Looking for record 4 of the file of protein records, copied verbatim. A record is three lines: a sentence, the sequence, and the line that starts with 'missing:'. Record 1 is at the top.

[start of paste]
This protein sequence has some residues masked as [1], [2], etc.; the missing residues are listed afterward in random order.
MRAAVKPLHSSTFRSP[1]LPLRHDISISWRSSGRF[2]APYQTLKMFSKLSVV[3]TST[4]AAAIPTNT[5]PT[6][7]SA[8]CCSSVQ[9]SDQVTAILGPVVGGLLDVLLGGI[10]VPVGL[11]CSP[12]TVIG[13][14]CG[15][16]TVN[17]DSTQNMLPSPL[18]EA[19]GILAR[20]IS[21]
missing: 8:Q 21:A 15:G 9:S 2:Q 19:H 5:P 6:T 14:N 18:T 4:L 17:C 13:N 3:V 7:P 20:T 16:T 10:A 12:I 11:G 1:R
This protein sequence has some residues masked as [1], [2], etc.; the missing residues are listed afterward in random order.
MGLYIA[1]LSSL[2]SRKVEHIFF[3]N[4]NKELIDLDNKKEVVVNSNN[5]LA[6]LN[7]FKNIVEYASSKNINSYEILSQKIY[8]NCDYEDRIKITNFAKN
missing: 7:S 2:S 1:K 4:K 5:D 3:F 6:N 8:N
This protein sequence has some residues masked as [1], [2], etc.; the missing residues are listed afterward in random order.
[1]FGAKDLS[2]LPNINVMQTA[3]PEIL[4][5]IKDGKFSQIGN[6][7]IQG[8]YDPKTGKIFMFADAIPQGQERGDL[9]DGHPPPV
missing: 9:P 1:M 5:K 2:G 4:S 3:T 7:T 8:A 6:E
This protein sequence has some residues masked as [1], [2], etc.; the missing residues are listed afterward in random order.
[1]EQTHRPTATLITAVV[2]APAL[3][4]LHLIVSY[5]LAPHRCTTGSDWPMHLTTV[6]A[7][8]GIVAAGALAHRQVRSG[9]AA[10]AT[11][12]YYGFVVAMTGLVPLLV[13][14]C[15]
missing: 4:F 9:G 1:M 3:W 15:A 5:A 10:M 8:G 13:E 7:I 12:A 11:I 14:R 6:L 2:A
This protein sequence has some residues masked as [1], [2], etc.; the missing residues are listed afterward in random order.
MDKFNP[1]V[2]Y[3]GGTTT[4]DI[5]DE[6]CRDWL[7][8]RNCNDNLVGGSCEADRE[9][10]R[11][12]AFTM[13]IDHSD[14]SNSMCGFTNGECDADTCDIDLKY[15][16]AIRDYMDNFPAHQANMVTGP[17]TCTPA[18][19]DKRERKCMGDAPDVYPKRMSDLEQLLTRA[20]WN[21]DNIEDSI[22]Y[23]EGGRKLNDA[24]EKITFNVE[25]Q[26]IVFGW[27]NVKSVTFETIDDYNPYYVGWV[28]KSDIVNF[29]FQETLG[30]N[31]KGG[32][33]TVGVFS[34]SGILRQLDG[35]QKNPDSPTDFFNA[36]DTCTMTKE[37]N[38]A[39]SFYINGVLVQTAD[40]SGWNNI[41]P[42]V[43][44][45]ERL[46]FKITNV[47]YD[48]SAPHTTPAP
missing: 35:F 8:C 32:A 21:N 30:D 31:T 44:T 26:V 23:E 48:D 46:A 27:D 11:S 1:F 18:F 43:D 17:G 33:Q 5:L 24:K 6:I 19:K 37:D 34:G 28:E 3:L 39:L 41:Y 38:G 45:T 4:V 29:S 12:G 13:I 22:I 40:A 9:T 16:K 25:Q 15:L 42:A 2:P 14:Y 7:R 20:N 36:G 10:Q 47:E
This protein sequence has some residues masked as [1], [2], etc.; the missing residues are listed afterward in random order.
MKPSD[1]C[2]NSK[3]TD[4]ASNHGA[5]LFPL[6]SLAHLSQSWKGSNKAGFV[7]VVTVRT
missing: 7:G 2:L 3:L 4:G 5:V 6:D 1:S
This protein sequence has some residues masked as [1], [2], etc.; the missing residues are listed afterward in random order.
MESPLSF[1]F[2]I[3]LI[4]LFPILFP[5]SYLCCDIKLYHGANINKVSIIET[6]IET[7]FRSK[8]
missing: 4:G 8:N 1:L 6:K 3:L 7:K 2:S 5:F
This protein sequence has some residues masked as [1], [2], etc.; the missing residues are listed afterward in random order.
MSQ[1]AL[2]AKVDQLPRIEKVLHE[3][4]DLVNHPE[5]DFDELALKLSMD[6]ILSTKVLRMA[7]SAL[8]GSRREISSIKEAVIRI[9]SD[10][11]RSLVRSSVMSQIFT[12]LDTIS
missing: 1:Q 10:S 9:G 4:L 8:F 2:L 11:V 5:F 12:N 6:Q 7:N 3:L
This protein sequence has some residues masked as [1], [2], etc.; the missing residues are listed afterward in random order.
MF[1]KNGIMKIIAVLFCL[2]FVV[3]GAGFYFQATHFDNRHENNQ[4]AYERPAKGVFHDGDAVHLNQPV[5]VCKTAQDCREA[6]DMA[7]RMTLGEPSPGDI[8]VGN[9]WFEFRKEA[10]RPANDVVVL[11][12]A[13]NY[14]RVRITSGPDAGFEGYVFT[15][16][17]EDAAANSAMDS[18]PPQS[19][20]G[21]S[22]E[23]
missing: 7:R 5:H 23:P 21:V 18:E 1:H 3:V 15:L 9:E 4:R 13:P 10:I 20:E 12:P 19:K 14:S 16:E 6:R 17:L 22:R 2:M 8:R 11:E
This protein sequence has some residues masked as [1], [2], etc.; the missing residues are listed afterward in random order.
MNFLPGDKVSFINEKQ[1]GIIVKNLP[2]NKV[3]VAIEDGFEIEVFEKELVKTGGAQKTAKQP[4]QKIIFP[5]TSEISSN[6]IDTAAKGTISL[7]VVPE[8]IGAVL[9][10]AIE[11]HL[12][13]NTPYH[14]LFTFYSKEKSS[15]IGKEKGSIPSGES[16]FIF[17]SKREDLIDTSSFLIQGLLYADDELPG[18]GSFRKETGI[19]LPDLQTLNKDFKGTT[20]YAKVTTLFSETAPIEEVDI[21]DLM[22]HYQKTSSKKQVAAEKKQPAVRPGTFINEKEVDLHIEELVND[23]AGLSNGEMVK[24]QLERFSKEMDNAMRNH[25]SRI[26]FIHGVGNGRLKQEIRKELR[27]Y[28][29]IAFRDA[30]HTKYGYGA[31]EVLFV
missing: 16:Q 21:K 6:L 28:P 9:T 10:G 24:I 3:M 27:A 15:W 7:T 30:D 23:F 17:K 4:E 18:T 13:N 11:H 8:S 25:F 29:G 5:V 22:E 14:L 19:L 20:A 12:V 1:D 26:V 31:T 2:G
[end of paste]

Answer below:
This protein sequence has some residues masked as [1], [2], etc.; the missing residues are listed afterward in random order.
[1]EQTHRPTATLITAVV[2]APAL[3][4]LHLIVSY[5]LAPHRCTTGSDWPMHLTTV[6]A[7][8]GIVAAGALAHRQVRSG[9]AA[10]AT[11][12]YYGFVVAMTGLVPLLV[13][14]C[15]
missing: 4:F 9:G 1:M 3:W 15:A 5:A 10:M 8:G 13:E 7:I 12:A 11:I 14:R 6:L 2:A